First World Problems

First World Problems June 24, 2013

My father grew up in the Great Depression. He was the fifth of eight children and spent much of his youth sharecropping. My grandfather died when my dad was still in high school – he dropped out to go to work full time. Those early experiences gave him a rather unsympathetic view to the complaints of a certain geeky kid who preferred reading to farming and who had some very different ideas about what life was all about.

If I complained about foods I didn’t like, I’d hear “there are starving children in China who’d love to have that.” If I complained about not having something I thought I needed, I’d hear “I cried because I had no shoes, until I met a man who had no feet” (which from a bit of googling appears to be an old Persian saying). Sometimes the responses were more direct: “stop complaining and do what I tell you.”

There’s a certain practicality in that approach, and as someone who preaches “do what you have to do so you can do what you’re called to do” I can see my father’s teachings haven’t completely left me. I can also appreciate that this approach helped him work his way from high school dropout to the solid middle class life that gave me my start. Such an achievement would be far more difficult today with the disappearance of so many good blue collar jobs, but that’s another rant for another time, and it doesn’t diminish the fact that it was a worthy achievement.

Looking back on those times with the benefit of experience and maturity, I see that while my father meant well, his approach was only partially helpful. Yes, there is wisdom in “just do it” and wallowing in despair is never helpful. But telling me I had no right to complain simply made a difficult situation harder.

I think about these things when I hear someone mention “first world problems.” Or when I’m having to deal with several of them at the same time.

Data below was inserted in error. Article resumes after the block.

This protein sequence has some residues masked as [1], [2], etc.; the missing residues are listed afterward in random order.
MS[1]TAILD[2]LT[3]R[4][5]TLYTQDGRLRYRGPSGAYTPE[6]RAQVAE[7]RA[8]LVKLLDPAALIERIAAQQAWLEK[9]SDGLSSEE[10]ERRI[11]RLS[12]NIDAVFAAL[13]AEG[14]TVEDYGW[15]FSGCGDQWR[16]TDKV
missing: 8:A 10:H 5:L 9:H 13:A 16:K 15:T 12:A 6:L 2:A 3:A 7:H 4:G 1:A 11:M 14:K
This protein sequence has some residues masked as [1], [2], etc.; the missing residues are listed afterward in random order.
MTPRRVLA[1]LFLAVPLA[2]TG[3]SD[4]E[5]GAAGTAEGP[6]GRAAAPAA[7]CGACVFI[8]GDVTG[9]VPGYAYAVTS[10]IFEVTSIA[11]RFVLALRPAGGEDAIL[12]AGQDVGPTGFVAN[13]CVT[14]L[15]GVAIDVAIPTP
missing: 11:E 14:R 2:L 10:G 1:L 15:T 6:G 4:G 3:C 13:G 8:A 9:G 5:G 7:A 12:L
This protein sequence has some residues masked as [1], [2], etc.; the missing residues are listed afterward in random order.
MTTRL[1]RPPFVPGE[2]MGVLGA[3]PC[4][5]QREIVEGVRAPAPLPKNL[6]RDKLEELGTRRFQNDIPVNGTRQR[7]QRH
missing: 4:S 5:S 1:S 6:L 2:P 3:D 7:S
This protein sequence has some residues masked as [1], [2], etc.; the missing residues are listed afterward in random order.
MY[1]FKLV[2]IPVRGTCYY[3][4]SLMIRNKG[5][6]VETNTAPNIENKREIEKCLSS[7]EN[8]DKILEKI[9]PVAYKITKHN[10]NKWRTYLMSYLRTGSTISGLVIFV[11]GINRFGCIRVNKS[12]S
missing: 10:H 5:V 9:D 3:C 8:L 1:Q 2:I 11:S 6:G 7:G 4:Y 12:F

No one who has the least bit of empathy wants to be heard complaining about the kind of problems that would land you on this page. I’m reluctant to complain about the cost of health insurance when so many people I know don’t have it and can’t get it. I’m reluctant to complain about stress at work when so many people are unemployed or underemployed, or work under far more difficult circumstances. I’m reluctant to complain about things breaking when 1) they’re just things and 2) they can be replaced one way or another.

I’m thankful for what I have, and I know that much of what I enjoy is due to the grace of the gods and pure dumb luck. But knowing that other people have worse problems than me doesn’t make my problems go away, it doesn’t make me feel any better, and it doesn’t motivate me to do the things I need to do.

If I was a first-class magician I could make these problems go away, right? If I was a truly spiritual person, these things wouldn’t bother me, right? No. Those ideas don’t make any more sense for Pagans than they do for Christians who claim that wealth is a sign of God’s favor. The only religious practice that makes problems go away is monasticism, and that’s only a partial solution. By devoting themselves to contemplation and extreme simplicity, monks give up the opportunity for experiences in exchange for freedom from the complications those experiences can bring. Monasticism is a trade-off, not a shield.

No matter what your religion or spirituality, no matter how devout or pious you are, you aren’t exempt from the realities and randomness of life.

What dedication to a positive religious tradition and a healthy spiritual practice can do is give you a sense of perspective. It can teach you the difference between inconvenience and injustice. It can help you see things as they really are, free from both fear and wishful thinking. When you see things as they really are, you’re in a much better position to respond appropriately and effectively. It can rearrange your priorities, reminding you than an annoyance is just an annoyance and not something that will keep you from your true will.

But it can’t make you immune to the frustration of unmet expectations, the anger at ineffective and uncaring systems, and the pain of loss. We shouldn’t pretend it can.

The only way to avoid travel complications is to never travel. The only way to avoid broken things is to never have them in the first place. The only way to avoid heartbreak is to never love. The only way to avoid death is to never live.

Those who make fun of first world problems are half right: we need to develop a sense of proportion and a sense of compassion for those whose daily lives are far more difficult than our worst day. My father was half right: when you’re in an unpleasant situation, pick yourself up and do what you have to do to make it better.

But the fact that others are hurting more doesn’t make me hurt any less.

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